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Discussion explores Chinese-Latin American relations

Day-long event analyzes countries’ growing contributions to global climate change

“We really want to talk about two sides to this story,” said Guy Edwards, a research fellow at the University’s Institute for the Study of the Environment and Society and co-director of the Climate and Development Lab, Friday at an event entitled “Chinese-Latin American Relations: Toward a More Sustainable Paradigm in a Warming World?” held in the Watson Institute for International Studies.

Though fewer than 20 students attended the discussion in person, the event was “mostly tailored towards (alums and scholars) listening online and following us on social media,” said Sophie Purdom ’16, a member of the lab who helped organize the event. The group in attendance shifted often throughout the event. The morning’s 90-minute panel presentations and 90-minute question-and-answer session were live-streamed on the CDL’s website. Students from the CDL also posted live tweets from the event.

Keyboards clicked throughout the morning as students and panelists took extensive notes on the presentations.

Co-organized by the CDL and the Center for Latin American and Caribbean Studies at the Watson Institute, the conference aimed to analyze the opportunities and constraints in Chinese-Latin American relations toward creating sustainability, according to a handout available for attendees. The exponential speed of growth over the last decade in trade and investment between China and Latin America has surprised many analysts, Edwards told The Herald.

He said the conference is particularly “timely” — China’s recent announcement of its goal to cap its emissions by 2030 marked a significant “change for the Chinese, who only a few years ago were not willing to take on any commitments whatsoever.” The international community aims to reach a global climate change agreement by 2015, Edwards added.

Edwards said he hopes small conferences like Friday’s help push for “broader agendas” in policymaking that include environmental concerns more than concerns for natural resource investment and commodities alone, adding that “both China and Latin America are very vulnerable.” In January 2015, a forum held by the Latin American and Caribbean states will involve China for the first time, Edwards said. The meeting will launch the 2015-19 China-Latin America Cooperation Plan, he added.

Panelist Lisa Viscidi, director of the Energy, Climate Change and Extractive Industries Program of the Inter-American Dialogue, provided context for Chinese-Latin American relations and sustainability by comparing energy use between regions. While approximately two-thirds of emissions result from energy and one-third from land use in most countries under the “global norm,” Latin America’s emissions are “reversed,” Viscidi said, adding that the region’s energy is “extremely clean compared to the global norm” due to Latin America’s dependence on hydropower rather than coal.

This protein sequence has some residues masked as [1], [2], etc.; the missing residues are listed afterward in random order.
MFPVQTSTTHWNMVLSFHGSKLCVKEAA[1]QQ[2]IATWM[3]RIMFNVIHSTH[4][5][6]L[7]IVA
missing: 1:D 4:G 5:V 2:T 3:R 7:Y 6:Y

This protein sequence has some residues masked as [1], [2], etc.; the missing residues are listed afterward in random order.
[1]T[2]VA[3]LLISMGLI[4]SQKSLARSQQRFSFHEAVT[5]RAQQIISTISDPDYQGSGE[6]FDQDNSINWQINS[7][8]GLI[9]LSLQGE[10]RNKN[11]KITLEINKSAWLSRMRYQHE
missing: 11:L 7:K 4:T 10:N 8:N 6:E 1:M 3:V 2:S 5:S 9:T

Several speakers emphasized the damage of deforestation as part of land use in Latin America. Rebecca Ray, a research fellow at Boston University’s Global Economic Governance Initiative and an economics PhD candidate at the University of Massachusetts at Amherst, zoomed in on this issue as she presented the preliminary results from her case study of eight Latin American countries.

“The most important source of deforestation in Latin America is not just the extraction projects, is not just the dam projects, but is the roads getting there, overwhelmingly,” she said. Roads, railroads and commercial waterways bring humans, ranches and small settlements, she said, adding that “this is especially true in countries like Ecuador … that border places that have a lot of civil unrest.” Displaced people settle the “brand new roads opened up into the jungle,” she added.

Ray’s discussion of the carbon intensity of trade between the two regions particularly interested Purdom, who said she hopes to write an op-ed based on some of the speakers’ research.

Kai Salem ’18 also said she especially enjoyed Ray’s presentation and how the event offered the opportunity to think outside “the U.S.-centric point of view.”

Panelist Sandra Lopez, who works at the Inter-American Development Bank, discussed low-carbon development strategies in Latin America, highlighting Mexico’s EcoCasa sustainable housing program. EcoCasa received United Nations recognition for its 27,000 efficient homes that reduce greenhouse gas emission by 20 percent “compared to conventional homes while improving quality of life (for) low income families,” Lopez said. She called the program “a good example of collaboration, of resource mobilization from different governments, development banks and multi-donor funds.”


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